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- How are students involved in the educational management process?
‘One of the successes of institutional audit has been student involvement. Many
institutions made the point that they already had close relations with students
in respect of QA. Student representatives are normally included in all main QA
committees and processes in institutions. However, the experience of preparing
for audit had facilitated a dialogue with the students’ union which was valuable to
both parties. In particular it was refreshing to have a renewed focus of attention in
this dialogue on the core business of student learning.’ (JM consulting, 2005: 27)
It can take significant effort for a student union to prepare a SWS. For many unions,
but especially the smaller ones, finding the officer time for involvement has been an
issue. However the NUS has stressed that students do find their involvement in this way
valuable and continue to be in support of the process.
- Why do many educational leaders consider students to be stakeholders in the educational management process?
A stakeholder is anyone who is involved in the welfare and success of a school and its students, including administrators, teachers, staff, students, parents, community members, school board members, city councilors and state representatives.
Stakeholders may also be collective entities, such as organizations, initiatives, committees, media outlets, and cultural institutions. They have a stake in the school and its students, which means they have personal, professional, civic, financial interest or concern in the school.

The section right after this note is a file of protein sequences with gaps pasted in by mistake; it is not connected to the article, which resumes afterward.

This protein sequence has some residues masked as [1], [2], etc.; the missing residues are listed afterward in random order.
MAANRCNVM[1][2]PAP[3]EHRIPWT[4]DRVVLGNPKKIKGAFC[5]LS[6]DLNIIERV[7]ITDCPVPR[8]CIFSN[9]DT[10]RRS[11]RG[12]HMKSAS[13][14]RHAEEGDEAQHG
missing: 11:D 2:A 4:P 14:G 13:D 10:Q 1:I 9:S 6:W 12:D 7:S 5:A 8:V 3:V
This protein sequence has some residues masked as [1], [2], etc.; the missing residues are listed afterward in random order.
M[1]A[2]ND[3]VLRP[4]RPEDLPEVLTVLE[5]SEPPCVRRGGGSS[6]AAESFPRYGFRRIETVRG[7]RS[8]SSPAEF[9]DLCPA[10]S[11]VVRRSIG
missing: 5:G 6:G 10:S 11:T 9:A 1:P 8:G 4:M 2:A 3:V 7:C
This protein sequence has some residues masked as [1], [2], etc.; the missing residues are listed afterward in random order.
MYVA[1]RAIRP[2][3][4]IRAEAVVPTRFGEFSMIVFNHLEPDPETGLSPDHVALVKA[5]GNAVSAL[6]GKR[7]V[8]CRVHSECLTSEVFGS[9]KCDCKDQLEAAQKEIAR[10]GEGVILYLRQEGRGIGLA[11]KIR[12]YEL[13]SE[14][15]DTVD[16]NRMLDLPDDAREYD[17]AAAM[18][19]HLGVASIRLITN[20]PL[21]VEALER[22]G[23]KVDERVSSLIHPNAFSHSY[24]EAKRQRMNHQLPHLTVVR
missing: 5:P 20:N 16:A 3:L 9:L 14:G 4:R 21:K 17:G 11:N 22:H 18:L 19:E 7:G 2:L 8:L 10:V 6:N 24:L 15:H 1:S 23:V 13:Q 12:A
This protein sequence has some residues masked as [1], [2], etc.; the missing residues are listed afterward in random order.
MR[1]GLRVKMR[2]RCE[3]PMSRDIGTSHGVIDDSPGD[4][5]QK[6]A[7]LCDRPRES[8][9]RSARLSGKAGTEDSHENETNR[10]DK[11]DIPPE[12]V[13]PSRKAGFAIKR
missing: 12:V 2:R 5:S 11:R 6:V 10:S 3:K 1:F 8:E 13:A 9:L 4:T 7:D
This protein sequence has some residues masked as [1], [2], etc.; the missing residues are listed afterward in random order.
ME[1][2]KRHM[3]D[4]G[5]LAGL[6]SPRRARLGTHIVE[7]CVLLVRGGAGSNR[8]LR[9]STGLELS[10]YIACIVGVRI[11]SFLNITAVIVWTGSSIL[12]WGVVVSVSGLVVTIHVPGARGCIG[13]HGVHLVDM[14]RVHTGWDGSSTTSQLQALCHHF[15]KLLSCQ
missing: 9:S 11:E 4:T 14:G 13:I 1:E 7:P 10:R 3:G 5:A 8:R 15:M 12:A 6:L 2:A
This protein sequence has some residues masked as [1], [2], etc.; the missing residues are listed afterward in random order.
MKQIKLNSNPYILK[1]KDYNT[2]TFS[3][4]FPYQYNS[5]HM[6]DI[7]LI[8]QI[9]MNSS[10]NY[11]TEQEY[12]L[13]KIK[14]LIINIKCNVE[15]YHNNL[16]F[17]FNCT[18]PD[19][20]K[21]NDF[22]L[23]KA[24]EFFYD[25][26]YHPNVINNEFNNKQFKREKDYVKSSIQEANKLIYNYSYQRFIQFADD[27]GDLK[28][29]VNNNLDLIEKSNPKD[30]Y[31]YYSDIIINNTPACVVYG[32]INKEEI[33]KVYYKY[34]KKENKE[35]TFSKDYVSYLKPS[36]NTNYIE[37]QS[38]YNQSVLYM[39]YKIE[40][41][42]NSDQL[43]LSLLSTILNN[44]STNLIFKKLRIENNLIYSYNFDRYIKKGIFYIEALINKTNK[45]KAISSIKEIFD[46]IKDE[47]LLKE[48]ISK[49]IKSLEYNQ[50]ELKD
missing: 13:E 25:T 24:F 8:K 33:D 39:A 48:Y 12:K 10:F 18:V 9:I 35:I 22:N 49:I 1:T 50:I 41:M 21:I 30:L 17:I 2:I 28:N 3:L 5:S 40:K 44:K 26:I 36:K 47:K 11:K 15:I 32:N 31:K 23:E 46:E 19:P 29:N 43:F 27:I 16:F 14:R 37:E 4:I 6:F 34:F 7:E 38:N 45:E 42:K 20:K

Stakeholder engagement is considered vital to the success and improvement of a school. The involvement of the broader community of the school with it can improve communication and public understanding and allows for the incorporation of the perspectives, experiences and expertise of participating community members to improve reform proposals, strategies, or processes.
Parent, family and community involvement can have a different meaning for different people. A research-based framework developed by Joyce Epstein of John Hopkins University, describes six types of involvement:
- Parenting: Help families by providing them with parenting skills and family support, make them understand the phases of child development, its complexities and ways to cope with it. Help schools understand backgrounds and cultures of families and their goals for children.
- Communicating: Create reliable communication channels between school and home to communicate with families about school programs and student progress.
- Volunteering: Enable educators to work with volunteers who support students and the school. Involve families as volunteers and as audiences at the school.
- Learning at Home: Encourage the involvement of families in their children’s academic learning at home through curriculum-related activities such as including homework and goal setting.
- Decision Making: Make families participants in school decisions, governance and advocacy activities.
- Collaborating with the Community: Co-ordinate resources and services for families, students and the school with community groups such as businesses, cultural and civic organizations, colleges or universities.
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